Thinking Deeply about IoT Analytics


A typical IoT system would have following architecture.


As the picture depicts, sensors would collect data and transfer them to a gateway, which  in turn would send them to a processing system ( analytics cloud). Gateway can choose either to or not to summarizing  or preprocess the data.

The Connection between sensors and gateway would be via Radio Frequency (e.g. Zigbee), BLE, Wifi, or even wired connections. Often, the gateway is a mobile phone.

The connection from the gateway to Analytic servers would be  via Internet, LAN, or WiFi connection, and it will use a higher level protocol such as MQTT or CoAp (e.g. see IoT Protocols).

Since our focus is on IoT analytics, let’s not drill into devices and connectivity. Assuming that part is done, then how hard is IoT analytics? is it just a matter of offloading the data into one of the IoT analytics platforms or are there hidden surprises?

In this post, I am trying to answer those questions.  Efforts under the theme “Big data”  has solved many IoT analytics challenges. Especially, the system challenges related to large-scale data management, learning, and data visualizations. Data for “Big data”, however, came mostly from computer based systems (e.g. transaction logs, system logs, social networks,  and mobile phones). IoT data, in contrast, will come from the natural world, would be more detailed, fuzzy, and large. Nature of that data, assumptions, and use cases differ between old Big data and new IoT data. IoT analytics designers can build on top of big data, yet work is far from being done.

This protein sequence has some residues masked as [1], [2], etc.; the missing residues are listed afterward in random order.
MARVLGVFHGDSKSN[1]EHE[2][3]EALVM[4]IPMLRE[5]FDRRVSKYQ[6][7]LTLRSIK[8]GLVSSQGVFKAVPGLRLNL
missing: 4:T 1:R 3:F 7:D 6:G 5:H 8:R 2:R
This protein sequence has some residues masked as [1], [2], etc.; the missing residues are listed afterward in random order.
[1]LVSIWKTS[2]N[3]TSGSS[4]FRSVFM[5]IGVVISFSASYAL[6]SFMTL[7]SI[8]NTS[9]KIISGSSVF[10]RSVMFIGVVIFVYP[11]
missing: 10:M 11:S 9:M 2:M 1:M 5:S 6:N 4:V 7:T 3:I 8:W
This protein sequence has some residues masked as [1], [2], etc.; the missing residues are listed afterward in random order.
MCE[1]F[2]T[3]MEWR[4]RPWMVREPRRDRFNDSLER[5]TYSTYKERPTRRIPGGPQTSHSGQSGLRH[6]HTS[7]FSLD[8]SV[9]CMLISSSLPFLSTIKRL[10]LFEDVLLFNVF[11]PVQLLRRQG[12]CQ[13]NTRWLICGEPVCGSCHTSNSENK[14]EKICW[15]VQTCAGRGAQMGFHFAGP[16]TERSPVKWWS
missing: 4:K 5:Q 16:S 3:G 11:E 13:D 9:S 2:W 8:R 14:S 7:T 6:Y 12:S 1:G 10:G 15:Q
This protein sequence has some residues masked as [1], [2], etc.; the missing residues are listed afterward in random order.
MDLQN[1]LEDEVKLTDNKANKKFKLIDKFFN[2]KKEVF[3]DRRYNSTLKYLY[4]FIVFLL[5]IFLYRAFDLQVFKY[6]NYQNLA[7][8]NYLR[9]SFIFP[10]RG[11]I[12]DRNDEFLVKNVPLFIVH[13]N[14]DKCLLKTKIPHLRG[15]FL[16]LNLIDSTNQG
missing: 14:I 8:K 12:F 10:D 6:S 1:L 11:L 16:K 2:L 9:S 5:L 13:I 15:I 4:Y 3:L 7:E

Let us look at few things we need to worry about.

How fast you need results?

Depends on how fast we need results from the data, our design changes. This decision depends on our use cases. We should ask ourselves, does the value of our insights ( results) degrade over time and how fast? For example, if we are going to improve the design of a product using data, then we can wait days if not weeks. On the other hand, if we are dealing with stock markets and other similar use cases where winner takes all,  milliseconds are a big deal.

Speed comes in several levels.

  • Few hours – send your data into a Data Lake and use a MapReduce technology such as Hadoop or Spark for processing.
  • Few Seconds – send data into a stream processing system (e.g. Apache Storm or Apache Samza),  an in-memory computing system (e.g. VoltDB, Sap Hana), or an interactive query system (e.g. Apache Drill) for processing.
  • Few milliseconds – send data to a system like Complex Event Processing where records are processed one by one and produce very fast outputs.

The following picture summarizes those observations.


Chances are we will have use cases that falls under more than one, and then we will have to use multiple technologies.

How much data to keep?